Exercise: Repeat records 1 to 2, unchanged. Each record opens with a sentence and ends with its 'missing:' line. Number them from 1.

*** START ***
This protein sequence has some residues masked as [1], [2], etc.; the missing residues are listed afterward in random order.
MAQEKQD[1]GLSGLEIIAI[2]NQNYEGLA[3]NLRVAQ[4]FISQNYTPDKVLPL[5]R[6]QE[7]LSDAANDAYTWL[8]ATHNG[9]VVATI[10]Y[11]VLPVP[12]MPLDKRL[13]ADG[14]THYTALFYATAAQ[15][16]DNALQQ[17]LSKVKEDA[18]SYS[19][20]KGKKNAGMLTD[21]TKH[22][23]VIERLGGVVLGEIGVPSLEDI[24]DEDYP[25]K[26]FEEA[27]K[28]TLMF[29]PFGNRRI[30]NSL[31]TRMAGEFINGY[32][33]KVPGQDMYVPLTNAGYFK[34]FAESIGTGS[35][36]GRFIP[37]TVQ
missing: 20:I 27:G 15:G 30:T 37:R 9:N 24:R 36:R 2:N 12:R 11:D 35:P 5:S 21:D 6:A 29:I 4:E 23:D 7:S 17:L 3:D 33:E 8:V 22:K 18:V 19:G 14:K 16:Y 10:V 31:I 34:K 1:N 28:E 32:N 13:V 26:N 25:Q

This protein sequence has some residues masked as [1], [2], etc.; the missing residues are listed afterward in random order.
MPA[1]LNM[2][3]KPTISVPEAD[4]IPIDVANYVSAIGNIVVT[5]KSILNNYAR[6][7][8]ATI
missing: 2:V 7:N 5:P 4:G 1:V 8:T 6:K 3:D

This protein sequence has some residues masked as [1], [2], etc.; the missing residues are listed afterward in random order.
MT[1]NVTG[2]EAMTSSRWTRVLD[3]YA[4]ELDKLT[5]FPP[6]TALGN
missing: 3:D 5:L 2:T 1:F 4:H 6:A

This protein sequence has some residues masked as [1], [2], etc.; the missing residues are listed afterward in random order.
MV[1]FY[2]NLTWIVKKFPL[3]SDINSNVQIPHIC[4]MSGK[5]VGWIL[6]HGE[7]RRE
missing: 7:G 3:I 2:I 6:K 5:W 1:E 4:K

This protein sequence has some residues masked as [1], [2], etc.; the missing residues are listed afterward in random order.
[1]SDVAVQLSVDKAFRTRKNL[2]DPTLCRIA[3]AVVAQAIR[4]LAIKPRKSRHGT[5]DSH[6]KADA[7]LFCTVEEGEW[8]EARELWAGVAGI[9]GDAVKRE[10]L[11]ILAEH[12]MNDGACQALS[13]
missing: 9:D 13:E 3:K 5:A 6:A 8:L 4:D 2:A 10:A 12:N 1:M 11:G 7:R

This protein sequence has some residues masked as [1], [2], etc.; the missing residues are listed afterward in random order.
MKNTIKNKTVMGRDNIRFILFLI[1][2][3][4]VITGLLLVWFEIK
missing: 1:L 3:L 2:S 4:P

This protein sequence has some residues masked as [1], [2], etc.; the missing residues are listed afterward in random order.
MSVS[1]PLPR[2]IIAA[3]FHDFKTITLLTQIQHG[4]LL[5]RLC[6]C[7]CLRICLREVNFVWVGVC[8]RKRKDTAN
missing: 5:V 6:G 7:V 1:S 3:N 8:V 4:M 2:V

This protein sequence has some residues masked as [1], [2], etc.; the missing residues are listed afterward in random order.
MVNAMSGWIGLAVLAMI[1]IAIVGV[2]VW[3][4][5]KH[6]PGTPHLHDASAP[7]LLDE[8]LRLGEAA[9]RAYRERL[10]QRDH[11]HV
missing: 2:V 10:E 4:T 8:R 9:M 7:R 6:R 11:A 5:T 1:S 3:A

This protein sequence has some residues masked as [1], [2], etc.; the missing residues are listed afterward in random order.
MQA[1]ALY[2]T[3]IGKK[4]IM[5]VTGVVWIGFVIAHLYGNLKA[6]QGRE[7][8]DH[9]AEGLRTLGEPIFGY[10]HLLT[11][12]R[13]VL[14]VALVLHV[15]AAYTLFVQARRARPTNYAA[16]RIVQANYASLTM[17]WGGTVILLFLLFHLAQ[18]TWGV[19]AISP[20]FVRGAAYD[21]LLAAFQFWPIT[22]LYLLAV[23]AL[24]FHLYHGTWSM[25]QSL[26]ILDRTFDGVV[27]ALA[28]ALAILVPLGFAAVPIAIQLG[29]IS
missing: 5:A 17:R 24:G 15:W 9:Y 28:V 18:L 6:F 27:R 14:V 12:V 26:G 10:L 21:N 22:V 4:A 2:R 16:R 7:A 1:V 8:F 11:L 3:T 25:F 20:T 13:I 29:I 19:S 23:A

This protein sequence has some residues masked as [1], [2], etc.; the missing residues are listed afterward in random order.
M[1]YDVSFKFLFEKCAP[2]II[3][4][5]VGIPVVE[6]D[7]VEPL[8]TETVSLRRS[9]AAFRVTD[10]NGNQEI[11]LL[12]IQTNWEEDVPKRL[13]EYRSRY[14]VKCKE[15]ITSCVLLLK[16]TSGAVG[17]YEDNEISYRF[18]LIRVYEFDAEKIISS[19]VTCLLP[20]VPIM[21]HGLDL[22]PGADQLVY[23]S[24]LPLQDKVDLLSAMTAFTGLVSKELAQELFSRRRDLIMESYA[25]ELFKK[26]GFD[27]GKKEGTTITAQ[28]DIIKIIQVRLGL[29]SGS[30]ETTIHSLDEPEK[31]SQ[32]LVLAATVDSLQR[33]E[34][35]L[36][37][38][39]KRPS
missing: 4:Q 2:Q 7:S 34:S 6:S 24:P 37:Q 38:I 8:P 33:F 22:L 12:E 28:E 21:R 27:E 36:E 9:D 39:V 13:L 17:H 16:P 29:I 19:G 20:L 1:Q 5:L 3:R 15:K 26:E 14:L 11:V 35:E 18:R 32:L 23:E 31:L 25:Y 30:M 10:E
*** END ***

This protein sequence has some residues masked as [1], [2], etc.; the missing residues are listed afterward in random order.
MAQEKQD[1]GLSGLEIIAI[2]NQNYEGLA[3]NLRVAQ[4]FISQNYTPDKVLPL[5]R[6]QE[7]LSDAANDAYTWL[8]ATHNG[9]VVATI[10]Y[11]VLPVP[12]MPLDKRL[13]ADG[14]THYTALFYATAAQ[15][16]DNALQQ[17]LSKVKEDA[18]SYS[19][20]KGKKNAGMLTD[21]TKH[22][23]VIERLGGVVLGEIGVPSLEDI[24]DEDYP[25]K[26]FEEA[27]K[28]TLMF[29]PFGNRRI[30]NSL[31]TRMAGEFINGY[32][33]KVPGQDMYVPLTNAGYFK[34]FAESIGTGS[35][36]GRFIP[37]TVQ
missing: 20:I 27:G 15:G 30:T 37:R 9:N 24:R 36:R 2:N 12:R 11:D 35:P 5:S 21:D 6:A 29:I 4:E 23:D 7:S 17:L 3:D 33:E 8:V 22:K 18:V 19:G 14:K 16:Y 10:V 31:I 34:K 1:N 28:E 32:N 13:V 26:N 25:Q

This protein sequence has some residues masked as [1], [2], etc.; the missing residues are listed afterward in random order.
MPA[1]LNM[2][3]KPTISVPEAD[4]IPIDVANYVSAIGNIVVT[5]KSILNNYAR[6][7][8]ATI
missing: 2:V 7:N 5:P 4:G 1:V 8:T 6:K 3:D